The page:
Continental slope The steeply plunging slope that begins at the outer edge of the continental shelf (ca. 180 m [600 ft.] below the sea surface) and ends in the depths of the ocean floor at the head of the continental rise.
Cryosphere The collective name for the ice system of the Earth.
Cultural landscapes The forms and artifacts sequentially placed on the natural landscape by the activities of various human occupants.
Earth System The shells or layers that make up the total Earth System range from those in the planet's deepest interior to those bordering outer space: this book focuses on the key Earth layers of the atmosphere, lithosphere, hydrosphere, biosphere, and cryosphere.
Ecumene The portion of the world's land surface that is permanently settled by human beings.
Hemisphere A half-sphere; used precisely, as in Northern Hemisphere (everything north of 00 latitude), or sometimes more generally, as in land hemisphere (the significant concentration of landmasses on roughly one side of the earth).
Hydrosphere The sphere of the Earth System that contains all the water that exists on and within the solid surface of our planet and in the atmosphere above.
Land hemisphere The roughly one-half of the Earth that contains most of the landmasses (see Fig 2.4); the opposite of the water (oceanic) hemisphere.
Lithosphere The outer most shell of the solid Earth, lying immediately below the land surface and ocean floor (lithas means rock).
Midoceanic ridge High submarine volcanic mountain ranges, part of a global system of such ranges, most often found in the central areas of the ocean basins; here new crust is formed by upwelling molten rock, which continuously moves away toward the margins of the ocean basins.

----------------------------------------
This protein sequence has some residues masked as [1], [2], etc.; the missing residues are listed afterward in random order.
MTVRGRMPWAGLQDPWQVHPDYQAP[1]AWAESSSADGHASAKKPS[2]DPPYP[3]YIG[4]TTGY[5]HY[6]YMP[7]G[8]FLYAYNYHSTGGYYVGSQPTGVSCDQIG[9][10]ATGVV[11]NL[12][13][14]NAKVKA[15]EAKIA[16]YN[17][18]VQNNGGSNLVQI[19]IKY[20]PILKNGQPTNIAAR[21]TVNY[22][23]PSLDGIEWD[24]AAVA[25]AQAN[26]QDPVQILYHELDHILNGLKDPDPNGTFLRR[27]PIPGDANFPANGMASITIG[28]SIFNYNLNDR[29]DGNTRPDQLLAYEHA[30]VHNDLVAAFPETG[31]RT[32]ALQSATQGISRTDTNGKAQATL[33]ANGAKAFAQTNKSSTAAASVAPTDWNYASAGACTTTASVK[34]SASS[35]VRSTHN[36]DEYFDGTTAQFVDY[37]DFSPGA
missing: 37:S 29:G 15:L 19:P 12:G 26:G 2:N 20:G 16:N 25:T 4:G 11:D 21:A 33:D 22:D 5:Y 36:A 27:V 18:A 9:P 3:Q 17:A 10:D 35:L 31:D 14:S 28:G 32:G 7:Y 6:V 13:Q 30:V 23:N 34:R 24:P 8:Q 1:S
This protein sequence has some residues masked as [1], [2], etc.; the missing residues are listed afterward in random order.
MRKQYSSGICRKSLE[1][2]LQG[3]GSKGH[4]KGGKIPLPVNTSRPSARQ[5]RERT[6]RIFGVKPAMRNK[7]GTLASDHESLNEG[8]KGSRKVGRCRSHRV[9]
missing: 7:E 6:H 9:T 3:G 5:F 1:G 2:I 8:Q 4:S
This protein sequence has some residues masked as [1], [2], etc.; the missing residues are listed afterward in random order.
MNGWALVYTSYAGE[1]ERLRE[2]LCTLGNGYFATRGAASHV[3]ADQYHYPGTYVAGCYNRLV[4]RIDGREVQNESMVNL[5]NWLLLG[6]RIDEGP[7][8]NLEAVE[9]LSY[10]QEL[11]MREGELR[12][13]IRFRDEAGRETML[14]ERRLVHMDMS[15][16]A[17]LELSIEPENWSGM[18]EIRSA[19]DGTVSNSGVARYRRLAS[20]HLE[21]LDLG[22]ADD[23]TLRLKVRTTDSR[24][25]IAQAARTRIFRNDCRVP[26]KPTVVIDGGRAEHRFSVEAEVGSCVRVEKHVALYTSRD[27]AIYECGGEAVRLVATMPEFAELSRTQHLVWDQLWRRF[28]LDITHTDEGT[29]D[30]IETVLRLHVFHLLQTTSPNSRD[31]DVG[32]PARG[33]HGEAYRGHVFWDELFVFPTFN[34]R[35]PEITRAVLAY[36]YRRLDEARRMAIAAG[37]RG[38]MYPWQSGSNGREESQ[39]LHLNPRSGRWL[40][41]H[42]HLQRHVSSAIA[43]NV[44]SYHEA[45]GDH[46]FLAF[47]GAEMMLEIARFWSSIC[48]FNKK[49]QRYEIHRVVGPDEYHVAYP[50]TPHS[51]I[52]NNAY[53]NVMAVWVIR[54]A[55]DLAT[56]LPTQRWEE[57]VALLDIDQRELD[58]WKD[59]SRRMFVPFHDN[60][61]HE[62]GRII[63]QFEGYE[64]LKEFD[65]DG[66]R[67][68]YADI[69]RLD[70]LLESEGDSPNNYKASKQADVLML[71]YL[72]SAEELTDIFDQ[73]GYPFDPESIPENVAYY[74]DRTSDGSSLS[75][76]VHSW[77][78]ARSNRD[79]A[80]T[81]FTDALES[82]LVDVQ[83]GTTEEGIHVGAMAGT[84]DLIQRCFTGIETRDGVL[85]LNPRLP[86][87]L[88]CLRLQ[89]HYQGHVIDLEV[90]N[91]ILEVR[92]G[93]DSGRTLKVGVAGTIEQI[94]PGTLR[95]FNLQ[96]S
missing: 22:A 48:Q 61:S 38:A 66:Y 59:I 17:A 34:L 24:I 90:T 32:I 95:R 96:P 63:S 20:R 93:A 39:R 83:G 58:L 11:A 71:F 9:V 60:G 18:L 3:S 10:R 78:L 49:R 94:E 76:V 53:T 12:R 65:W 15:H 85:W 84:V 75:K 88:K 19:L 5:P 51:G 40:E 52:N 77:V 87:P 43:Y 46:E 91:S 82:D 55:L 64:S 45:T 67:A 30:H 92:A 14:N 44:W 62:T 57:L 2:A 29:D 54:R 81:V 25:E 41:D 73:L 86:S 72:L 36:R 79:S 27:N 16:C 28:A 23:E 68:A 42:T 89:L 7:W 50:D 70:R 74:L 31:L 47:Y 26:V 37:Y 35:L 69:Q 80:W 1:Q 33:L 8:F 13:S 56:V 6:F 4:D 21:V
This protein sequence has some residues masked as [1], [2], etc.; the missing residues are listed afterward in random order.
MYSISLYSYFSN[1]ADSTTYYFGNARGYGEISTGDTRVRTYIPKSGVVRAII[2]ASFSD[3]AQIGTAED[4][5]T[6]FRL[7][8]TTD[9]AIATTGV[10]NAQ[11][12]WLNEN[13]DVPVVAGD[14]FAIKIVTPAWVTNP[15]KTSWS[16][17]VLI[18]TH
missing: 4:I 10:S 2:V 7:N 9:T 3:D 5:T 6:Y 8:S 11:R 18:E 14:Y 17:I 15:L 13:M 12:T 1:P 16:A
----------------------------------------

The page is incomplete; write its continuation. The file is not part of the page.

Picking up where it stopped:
Natural landscapes The array of landforms that constitute the Earth's surface and the physical features that mark them.
Regional subsystem The particular interconnection, at any given place within the total Earth System, of the five spheres or subsystems (atmosphere, hydrosphere, cryosphere, lithosphere, and biosphere).
Water (oceanic) hemisphere The roughly one-half of the Earth that contains most of the surface water; the opposite of the land hemisphere (see Fig. 2.4).

Unit Outline

  • Spheres of the Earth System (Figs. 2.1, 2.2)
    • The atmosphere
    • The lithosphere
    • The hydrosphere
    • The biospnere
    • The cryosphere
  • Hemispheres
    • Northern and Southern hemispheres
    • Eastern and Western hemispheres
    • Land and water hemispheres
  • Continents and oceans
    • The six continental landmasses
      • Africa
      • South America
      • North America
      • Eurasia
      • Australia
      • Antarctica
    • The five ocean basins
      • Pacific Ocean
      • Atlantic Ocean
      • Indian Ocean
      • Southern Ocean
      • Arctic Ocean
    • Ocean basin components
      • continental margins
        • continental shelf
        • continental slope
        • continental rise
      • abyssal zone
        • abyssal plains
        • seamounts
        • midoceanic ridges

Review Questions

  1. Draw and label the physical features that connect surface landmasses to the deepest abyssal zones of the ocean basins. Include the terms continental shelf, continental rise, and continental slope.
  2. Describe the Earth's cryosphere, and its components.
  3. State in very general terms the global distribution of population, using Fig. 2.5 as a reference.